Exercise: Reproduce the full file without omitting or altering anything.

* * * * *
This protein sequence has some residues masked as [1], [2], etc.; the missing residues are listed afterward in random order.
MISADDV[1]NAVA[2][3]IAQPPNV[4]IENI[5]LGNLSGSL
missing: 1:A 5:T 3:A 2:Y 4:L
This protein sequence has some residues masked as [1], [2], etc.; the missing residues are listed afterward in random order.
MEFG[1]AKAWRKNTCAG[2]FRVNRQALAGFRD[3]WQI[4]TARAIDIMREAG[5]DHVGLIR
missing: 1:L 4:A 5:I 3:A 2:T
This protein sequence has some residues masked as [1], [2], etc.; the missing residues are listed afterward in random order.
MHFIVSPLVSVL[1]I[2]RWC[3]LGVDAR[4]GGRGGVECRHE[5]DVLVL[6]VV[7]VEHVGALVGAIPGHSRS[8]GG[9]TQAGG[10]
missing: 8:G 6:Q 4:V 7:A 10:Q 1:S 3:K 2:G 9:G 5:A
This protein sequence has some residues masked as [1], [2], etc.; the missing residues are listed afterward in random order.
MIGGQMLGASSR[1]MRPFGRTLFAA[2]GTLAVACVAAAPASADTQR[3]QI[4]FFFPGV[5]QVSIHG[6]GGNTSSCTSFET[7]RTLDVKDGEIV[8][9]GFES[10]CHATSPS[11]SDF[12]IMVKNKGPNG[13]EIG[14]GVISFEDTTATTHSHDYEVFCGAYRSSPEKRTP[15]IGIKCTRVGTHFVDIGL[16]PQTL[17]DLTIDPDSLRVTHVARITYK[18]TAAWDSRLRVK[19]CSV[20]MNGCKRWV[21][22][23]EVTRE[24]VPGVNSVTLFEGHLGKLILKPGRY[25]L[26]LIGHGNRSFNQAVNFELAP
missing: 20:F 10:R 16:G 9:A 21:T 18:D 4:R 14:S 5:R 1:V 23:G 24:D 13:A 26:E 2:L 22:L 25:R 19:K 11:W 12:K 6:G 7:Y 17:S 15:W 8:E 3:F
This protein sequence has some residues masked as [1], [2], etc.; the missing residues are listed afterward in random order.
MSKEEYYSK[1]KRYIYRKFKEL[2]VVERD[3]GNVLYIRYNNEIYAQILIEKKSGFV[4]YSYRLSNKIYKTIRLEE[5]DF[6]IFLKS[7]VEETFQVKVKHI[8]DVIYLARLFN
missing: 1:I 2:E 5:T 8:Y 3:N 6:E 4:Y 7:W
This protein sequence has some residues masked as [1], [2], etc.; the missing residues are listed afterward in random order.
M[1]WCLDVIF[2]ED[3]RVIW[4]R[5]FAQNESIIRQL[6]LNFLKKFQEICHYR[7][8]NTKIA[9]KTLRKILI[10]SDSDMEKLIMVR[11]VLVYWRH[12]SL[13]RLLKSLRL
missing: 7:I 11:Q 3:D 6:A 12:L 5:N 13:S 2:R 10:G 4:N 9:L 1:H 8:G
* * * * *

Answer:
This protein sequence has some residues masked as [1], [2], etc.; the missing residues are listed afterward in random order.
MISADDV[1]NAVA[2][3]IAQPPNV[4]IENI[5]LGNLSGSL
missing: 1:A 5:T 3:A 2:Y 4:L
This protein sequence has some residues masked as [1], [2], etc.; the missing residues are listed afterward in random order.
MEFG[1]AKAWRKNTCAG[2]FRVNRQALAGFRD[3]WQI[4]TARAIDIMREAG[5]DHVGLIR
missing: 1:L 4:A 5:I 3:A 2:T
This protein sequence has some residues masked as [1], [2], etc.; the missing residues are listed afterward in random order.
MHFIVSPLVSVL[1]I[2]RWC[3]LGVDAR[4]GGRGGVECRHE[5]DVLVL[6]VV[7]VEHVGALVGAIPGHSRS[8]GG[9]TQAGG[10]
missing: 8:G 6:Q 4:V 7:A 10:Q 1:S 3:K 2:G 9:G 5:A
This protein sequence has some residues masked as [1], [2], etc.; the missing residues are listed afterward in random order.
MIGGQMLGASSR[1]MRPFGRTLFAA[2]GTLAVACVAAAPASADTQR[3]QI[4]FFFPGV[5]QVSIHG[6]GGNTSSCTSFET[7]RTLDVKDGEIV[8][9]GFES[10]CHATSPS[11]SDF[12]IMVKNKGPNG[13]EIG[14]GVISFEDTTATTHSHDYEVFCGAYRSSPEKRTP[15]IGIKCTRVGTHFVDIGL[16]PQTL[17]DLTIDPDSLRVTHVARITYK[18]TAAWDSRLRVK[19]CSV[20]MNGCKRWV[21][22][23]EVTRE[24]VPGVNSVTLFEGHLGKLILKPGRY[25]L[26]LIGHGNRSFNQAVNFELAP
missing: 20:F 10:R 16:G 9:A 21:T 18:D 4:R 14:S 5:R 1:V 23:G 24:D 13:A 26:E 2:L 22:L 25:R 19:K 11:W 12:K 6:G 7:Y 17:S 15:W 8:E 3:F
This protein sequence has some residues masked as [1], [2], etc.; the missing residues are listed afterward in random order.
MSKEEYYSK[1]KRYIYRKFKEL[2]VVERD[3]GNVLYIRYNNEIYAQILIEKKSGFV[4]YSYRLSNKIYKTIRLEE[5]DF[6]IFLKS[7]VEETFQVKVKHI[8]DVIYLARLFN
missing: 1:I 2:E 5:T 8:Y 3:N 6:E 4:Y 7:W
This protein sequence has some residues masked as [1], [2], etc.; the missing residues are listed afterward in random order.
M[1]WCLDVIF[2]ED[3]RVIW[4]R[5]FAQNESIIRQL[6]LNFLKKFQEICHYR[7][8]NTKIA[9]KTLRKILI[10]SDSDMEKLIMVR[11]VLVYWRH[12]SL[13]RLLKSLRL
missing: 7:I 11:Q 3:D 6:A 12:L 5:N 13:S 2:R 10:G 4:N 9:L 1:H 8:G